Behind the Technology Fueling Space Exploration and Resource Extraction

By Kathryn Nave, Contributor

Most asteroids are plain old lumps of rock and dirt. A few are composed of metals such as nickel, iron, or even platinum. But the really valuable ones—the ones that fill Planetary Resources CEO Chris Lewicki with enthusiasm—are the carbonaceous variety. Though these asteroids are predominantly composed of carbon, thanks to their porous structure, they are also rich reservoirs of space water.

“Water is the key resource for large scale development in space,” Lewicki said. “Though on earth we think of it as just a liquid that we drink or use for cleaning, in space it is hydrogen and oxygen—and hydrogen and oxygen are rocket fuel.”

The Seattle-based startup’s plan is to locate carbonaceous asteroids close enough to Earth’s orbit, mine them for water, and sell that material to the burgeoning private space industry. Water, or rather its components, will then provide fuel for rocket engines and oxygen for astronauts up in space.

Here’s how mining asteroids could transform the scope of human space exploration as we know it.

“Water is the key resource for large scale development in space. Though on earth we think of it as just a liquid that we drink or use for cleaning, in space it is hydrogen and oxygen—and hydrogen and oxygen are rocket fuel.”
— Chris Lewicki, CEO, Planetary Resources

Rethinking a Precious Resource

When an astronaut heads to the International Space Station, their home country’s space agency must equip them with everything they will need for the next several months, including water. The result is one heavy rocket ship on launch day.

Space X’s Falcon Heavy rocket, for example, weighs 12,800 pounds, or 64 tons. Even though it’s the most efficient and high capacity rocket in history, to get it to low Earth orbit—where the International Space Station resides—it costs $90 million per launch. (That breaks down to $1.5 million per ton.)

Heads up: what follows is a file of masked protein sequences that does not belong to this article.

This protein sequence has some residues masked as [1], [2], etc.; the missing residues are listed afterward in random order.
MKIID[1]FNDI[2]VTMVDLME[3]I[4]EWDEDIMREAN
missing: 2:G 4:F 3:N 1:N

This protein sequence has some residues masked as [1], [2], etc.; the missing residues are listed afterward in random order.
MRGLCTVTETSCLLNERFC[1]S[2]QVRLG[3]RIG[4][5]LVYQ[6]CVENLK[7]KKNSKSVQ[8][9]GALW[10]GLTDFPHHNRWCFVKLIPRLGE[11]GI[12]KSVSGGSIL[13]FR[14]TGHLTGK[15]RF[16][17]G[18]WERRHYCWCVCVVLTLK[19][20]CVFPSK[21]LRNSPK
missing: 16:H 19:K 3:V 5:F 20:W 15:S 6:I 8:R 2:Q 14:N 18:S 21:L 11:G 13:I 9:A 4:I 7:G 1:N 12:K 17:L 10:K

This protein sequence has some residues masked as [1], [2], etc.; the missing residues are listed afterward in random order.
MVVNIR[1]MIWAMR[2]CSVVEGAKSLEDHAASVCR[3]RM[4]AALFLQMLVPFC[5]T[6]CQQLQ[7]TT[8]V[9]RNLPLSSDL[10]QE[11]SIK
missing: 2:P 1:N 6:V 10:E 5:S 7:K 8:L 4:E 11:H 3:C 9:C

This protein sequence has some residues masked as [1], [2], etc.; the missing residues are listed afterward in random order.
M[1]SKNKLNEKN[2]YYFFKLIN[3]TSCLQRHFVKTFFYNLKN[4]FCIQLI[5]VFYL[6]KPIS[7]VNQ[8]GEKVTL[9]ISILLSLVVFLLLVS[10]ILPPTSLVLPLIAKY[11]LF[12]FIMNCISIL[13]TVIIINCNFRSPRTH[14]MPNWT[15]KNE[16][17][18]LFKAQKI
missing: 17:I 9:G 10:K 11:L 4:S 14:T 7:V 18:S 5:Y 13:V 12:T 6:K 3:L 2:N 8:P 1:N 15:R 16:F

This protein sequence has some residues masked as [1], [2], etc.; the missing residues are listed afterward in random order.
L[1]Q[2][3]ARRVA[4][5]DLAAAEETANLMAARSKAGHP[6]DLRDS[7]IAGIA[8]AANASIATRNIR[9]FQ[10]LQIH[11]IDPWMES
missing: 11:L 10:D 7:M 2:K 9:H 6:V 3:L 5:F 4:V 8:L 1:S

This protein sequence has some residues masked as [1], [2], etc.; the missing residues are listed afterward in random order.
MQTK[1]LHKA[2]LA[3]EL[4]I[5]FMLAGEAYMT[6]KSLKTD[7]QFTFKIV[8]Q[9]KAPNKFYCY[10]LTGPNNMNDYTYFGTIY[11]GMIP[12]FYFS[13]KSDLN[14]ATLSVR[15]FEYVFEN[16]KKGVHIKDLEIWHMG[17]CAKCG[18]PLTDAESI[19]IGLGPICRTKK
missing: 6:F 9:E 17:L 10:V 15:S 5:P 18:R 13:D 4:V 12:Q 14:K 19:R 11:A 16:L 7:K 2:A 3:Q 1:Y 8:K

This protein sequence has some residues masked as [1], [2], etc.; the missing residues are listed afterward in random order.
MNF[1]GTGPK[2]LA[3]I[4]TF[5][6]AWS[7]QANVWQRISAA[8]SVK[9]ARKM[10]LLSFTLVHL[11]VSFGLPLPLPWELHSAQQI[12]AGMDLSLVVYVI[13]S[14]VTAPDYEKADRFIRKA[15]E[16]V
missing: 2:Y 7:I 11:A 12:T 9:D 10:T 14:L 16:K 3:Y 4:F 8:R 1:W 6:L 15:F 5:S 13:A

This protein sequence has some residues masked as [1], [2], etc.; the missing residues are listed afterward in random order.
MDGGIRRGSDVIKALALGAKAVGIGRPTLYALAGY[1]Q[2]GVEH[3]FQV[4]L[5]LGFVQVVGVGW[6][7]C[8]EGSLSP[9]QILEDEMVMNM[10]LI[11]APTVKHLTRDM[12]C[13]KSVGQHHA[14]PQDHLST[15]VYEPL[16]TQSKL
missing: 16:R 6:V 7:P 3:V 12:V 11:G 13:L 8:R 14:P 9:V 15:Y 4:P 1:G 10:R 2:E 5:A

The reason for this exorbitant cost has to do with the amount of energy needed to fight the earth’s gravity when launching into space. For every ton of mass transported to what’s known as low earth orbit, it requires an additional ten tons of fuel to get it there. (And rocket fuel is expensive.)

“It’s like trying to drive across the country with a small tank of gas and carrying all the gas you’d need to refuel inside the car with you,” Lewicki explained.

The advantage of tapping asteroids for a vital resource like water is that, their relatively small size means they lack significant atmospheric pull. In other words, it requires almost no energy—fuel—to land or take off. The cost of extracting water in space, then, becomes far cheaper than launching it from earth, where each ton has to fight a tremendous amount of gravity.

Lewicki believes this potential water source will not only appeal to national space agencies for its cost savings, but also to private space tourism operators like Space X and Virgin Galactic. While water is a life-sustaining resource for astronauts, when converted into liquid hydrogen and oxygen, it can also be used to re-fuel the spacecraft itself. This alone, Lewicki explained, could massively expand the range of human space travel.

“Once you get into low earth orbit, you’re halfway to anywhere in the solar system,” Lewicki said. “When you think about that in terms of linear distance, it doesn’t make any sense. But in space travel we don’t care about distance, we care about energy.”

Funding the Mission